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Posted: 11/10/22 04:52pm Link  |  Quote  |  Print  |  Notify Moderator

KnowNuthin wrote:

enblethen wrote:

Seems odd that using what I believe is a questionable solution [emoticon]rather than to install a 15- or 20-amp circuit and receptacle for the tractor.
Receptacle could be used for other purposes.


Next summer… I promise… I will install a dedicated 15a circuit for the tractor… but right now it’s too friggin’ cold…[emoticon]


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Cummins12V98

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Posted: 11/11/22 08:21am Link  |  Quote  |  Print  |  Notify Moderator

KnowNuthin wrote:

enblethen wrote:

Seems odd that using what I believe is a questionable solution [emoticon]rather than to install a 15- or 20-amp circuit and receptacle for the tractor.
Receptacle could be used for other purposes.


Next summer… I promise… I will install a dedicated 15a circuit for the tractor… but right now it’s too friggin’ cold…[emoticon]


I advise 12GA wire and 20A breaker.


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KnowNuthin

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Posted: 11/11/22 09:40am Link  |  Quote  |  Print  |  Notify Moderator

Cummins12V98 wrote:



I advise 12GA wire and 20A breaker.


Our barn sub-panel is supplied by a 50@ 2-pole breaker in our main house panel… the circuits original purpose was to have a 240v, 50@ welder outlet in the garage.. I had an electrician repurpose that service to our 50@ RV plug in the barn (no longer a 240v outlet in the garage)…

I currently have one 50@ and 2-20@ breakers in the sub-panel… when we plug in the RV we shut off the. 20a breakers and vice-versa…

The spousal unit is an electrical engineer and as such has assured me EVERYTHING electrical is underrated… I.e. we have more than 50@ going into the barn panel and each of the breakers will handle more than their rated capacity (but will trip in the event of an short/overload)… at least that’s what I heard… when she gets going I understand about every third word, the rest is electrical-eze…

Chances are very good I won’t ever run each of the circuits up to their rated capacity… but I’m the worrying kind…

My intention was to replace one of the existing 20a breakers with a 15a then add a second 15a breaker…. Which would give me 20a + 15a + 15a = 50a (plus the dedicated 50a RV outlet)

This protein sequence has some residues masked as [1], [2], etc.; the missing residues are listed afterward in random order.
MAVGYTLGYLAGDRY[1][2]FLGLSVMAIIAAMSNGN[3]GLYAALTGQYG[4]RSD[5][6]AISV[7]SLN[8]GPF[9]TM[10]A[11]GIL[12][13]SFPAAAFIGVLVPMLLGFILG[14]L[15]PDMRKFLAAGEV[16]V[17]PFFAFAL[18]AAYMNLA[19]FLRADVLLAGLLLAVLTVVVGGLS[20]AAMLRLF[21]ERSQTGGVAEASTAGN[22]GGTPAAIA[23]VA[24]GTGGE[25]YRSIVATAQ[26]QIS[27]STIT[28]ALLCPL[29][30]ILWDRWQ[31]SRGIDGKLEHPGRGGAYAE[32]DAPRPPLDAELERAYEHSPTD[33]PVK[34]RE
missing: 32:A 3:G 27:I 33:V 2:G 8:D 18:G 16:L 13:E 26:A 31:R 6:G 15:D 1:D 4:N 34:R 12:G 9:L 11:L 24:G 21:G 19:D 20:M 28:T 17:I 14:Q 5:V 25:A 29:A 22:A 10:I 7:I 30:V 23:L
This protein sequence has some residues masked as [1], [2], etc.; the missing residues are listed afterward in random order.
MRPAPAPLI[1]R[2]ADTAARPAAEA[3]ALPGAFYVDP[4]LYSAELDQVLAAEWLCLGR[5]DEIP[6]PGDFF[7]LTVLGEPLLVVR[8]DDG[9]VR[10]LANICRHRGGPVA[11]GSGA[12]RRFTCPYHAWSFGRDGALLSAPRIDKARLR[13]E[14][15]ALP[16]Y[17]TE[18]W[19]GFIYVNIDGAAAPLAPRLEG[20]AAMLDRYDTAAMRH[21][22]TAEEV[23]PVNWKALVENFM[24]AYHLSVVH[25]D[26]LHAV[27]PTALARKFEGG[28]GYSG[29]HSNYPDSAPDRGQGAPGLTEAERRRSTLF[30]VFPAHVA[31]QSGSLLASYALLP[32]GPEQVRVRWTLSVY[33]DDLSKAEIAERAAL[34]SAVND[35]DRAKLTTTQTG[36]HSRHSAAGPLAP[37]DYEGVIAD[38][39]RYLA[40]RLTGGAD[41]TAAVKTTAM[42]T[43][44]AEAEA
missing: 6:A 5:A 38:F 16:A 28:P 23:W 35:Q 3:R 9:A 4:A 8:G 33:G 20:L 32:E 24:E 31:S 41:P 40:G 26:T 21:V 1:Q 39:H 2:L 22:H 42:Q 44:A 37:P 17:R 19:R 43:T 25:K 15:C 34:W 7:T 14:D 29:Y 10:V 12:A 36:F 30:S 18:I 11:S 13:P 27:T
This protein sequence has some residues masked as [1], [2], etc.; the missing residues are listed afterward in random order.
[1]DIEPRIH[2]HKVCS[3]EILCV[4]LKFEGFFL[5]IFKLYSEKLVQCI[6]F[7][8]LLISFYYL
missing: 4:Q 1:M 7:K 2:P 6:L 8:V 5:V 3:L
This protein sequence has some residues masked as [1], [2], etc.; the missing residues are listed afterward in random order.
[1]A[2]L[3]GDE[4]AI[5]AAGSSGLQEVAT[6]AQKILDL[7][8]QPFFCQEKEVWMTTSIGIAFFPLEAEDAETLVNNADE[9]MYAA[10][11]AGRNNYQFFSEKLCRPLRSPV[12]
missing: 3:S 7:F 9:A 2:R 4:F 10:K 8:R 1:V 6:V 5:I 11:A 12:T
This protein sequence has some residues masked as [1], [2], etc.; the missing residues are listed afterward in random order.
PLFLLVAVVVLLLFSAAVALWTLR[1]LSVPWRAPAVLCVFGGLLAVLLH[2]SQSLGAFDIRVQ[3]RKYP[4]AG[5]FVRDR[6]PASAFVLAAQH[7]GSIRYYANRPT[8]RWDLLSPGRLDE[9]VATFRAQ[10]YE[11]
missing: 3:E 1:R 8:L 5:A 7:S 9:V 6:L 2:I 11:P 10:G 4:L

Yes? No? Other suggestions?

wnjj

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Posted: 11/11/22 11:16am Link  |  Quote  |  Print  |  Notify Moderator

The breakers in the sub panel do not have to add up to the capacity of the supply. Look at your house main panel as an example to see far more than 200A or whatever size panel you have.

Consider too that 50A at 240V is equivalent to 100A at 120V. So you can put several 20A breakers in there and not have an issue even if all were maxed out.

I also see no reason to turn breakers on and off as use them. The 50A breaker at the house will prevent you from overloading the supply.

On final nit pick: You still have a 240V plug in your barn if the RV plug is a 50A one. The RV just uses it as two 50A , 120V circuits.

ktmrfs

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Posted: 11/11/22 11:23am Link  |  Quote  |  Print  |  Notify Moderator

wnjj wrote:

The breakers in the sub panel do not have to add up to the capacity of the supply. Look at your house main panel as an example to see far more than 200A or whatever size panel you have.

Consider too that 50A at 240V is equivalent to 100A at 120V. So you can put several 20A breakers in there and not have an issue even if all were maxed out.

I also see no reason to turn breakers on and off as use them. The 50A breaker at the house will prevent you from overloading the supply.

On final nit pick: You still have a 240V plug in your barn if the RV plug is a 50A one. The RV just uses it as two 50A , 120V circuits.


50A at 240V CAN be UP TO 100A at 120, but could be less, depends on how the two legs are loaded. Each leg is protected to 50A, either leg goes over 50A and a properly installed 50A/240V breaker will trip both legs.